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HTML SuperText

As the standard for HTML is enhanced, HTML SuperText users will be able to keep up with many of the changes because of HTML SuperText's extensive customizability. For example, end-user's can modify SuperText's Tags menu to include new HTML tags. This is done by simply filling in a dialog box. Unfortunately, these tags must have a specific form like <citation></citation> where there is a beginning and ending tag. Other tags, like the ones used to create radio buttons, are not available in SuperText. Similarly, you can create special characters the same way, characters like the copyright symbol (©) or extended characters like a tilde "a" (ã).

All HTML markup options are available in one menu of SuperText. At first glance, could be seen as a poor way to organize the options. But with SuperText's ability to create "Custom Tag Floaters", end-users can create their own floating palettes of tags to meet their own working habits.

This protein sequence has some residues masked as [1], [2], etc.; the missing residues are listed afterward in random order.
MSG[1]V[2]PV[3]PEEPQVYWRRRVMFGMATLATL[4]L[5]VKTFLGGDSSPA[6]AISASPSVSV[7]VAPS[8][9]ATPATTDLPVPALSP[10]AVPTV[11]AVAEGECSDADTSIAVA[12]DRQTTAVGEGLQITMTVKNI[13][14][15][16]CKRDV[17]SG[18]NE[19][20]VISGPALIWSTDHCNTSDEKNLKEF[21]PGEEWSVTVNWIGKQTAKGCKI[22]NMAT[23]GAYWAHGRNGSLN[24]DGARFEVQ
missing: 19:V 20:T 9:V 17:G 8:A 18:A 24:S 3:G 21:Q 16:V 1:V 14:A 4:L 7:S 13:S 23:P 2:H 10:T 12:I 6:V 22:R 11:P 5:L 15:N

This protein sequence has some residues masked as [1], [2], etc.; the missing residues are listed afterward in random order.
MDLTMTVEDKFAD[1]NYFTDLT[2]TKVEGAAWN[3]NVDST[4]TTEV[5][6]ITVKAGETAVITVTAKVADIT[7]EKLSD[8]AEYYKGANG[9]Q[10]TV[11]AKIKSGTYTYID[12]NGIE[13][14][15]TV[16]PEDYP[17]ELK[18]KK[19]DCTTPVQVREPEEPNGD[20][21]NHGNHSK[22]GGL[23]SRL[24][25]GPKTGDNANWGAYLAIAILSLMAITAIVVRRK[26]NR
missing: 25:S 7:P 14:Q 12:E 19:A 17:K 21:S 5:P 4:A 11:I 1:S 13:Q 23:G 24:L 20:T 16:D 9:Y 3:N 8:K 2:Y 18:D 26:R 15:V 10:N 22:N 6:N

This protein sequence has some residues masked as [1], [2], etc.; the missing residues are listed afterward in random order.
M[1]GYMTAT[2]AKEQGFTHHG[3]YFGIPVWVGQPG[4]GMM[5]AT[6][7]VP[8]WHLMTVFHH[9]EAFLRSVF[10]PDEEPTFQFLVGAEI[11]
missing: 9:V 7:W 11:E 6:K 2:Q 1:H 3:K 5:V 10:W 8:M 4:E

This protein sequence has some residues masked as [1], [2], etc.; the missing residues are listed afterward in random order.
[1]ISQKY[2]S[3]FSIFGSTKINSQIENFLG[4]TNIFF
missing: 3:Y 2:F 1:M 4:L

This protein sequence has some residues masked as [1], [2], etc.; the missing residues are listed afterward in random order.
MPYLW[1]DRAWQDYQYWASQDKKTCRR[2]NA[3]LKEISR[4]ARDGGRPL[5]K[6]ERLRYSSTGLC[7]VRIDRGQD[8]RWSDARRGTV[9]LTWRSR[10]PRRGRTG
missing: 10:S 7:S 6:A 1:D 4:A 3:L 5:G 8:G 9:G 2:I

SuperText supports a "Revert to last saved" version of your file, feature not found in other editors reviewed here. SuperText edit also displays HTML tags in end-user defined fonts, colors, and styles thus helping to distinguish between text and tags.

SuperText also gives you the option of including Macintosh-based formatting in your text (underlining, bold, shadow) as well as font choices and colors. This feature enables you to get a hint of what your rendered HTML might look like, but at the same time, combined with a preview feature, these features seem extraneous.

SuperText supports the creation forms by leading you through a dialog box. The dialog box is a bit confusing, but the creating forms is confusing itself. SuperText uses a similar format for creating links to other documents. By selecting items and completing fields in dialog boxes, SuperText creates for you valid URLs.

SuperText supports a vast array of online help options from Balloon Help to precreated HTML files. In fact, SuperText has more online help than any other editor reviewed here.

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This page was first published on September 26, 1995. Feel free to send comments.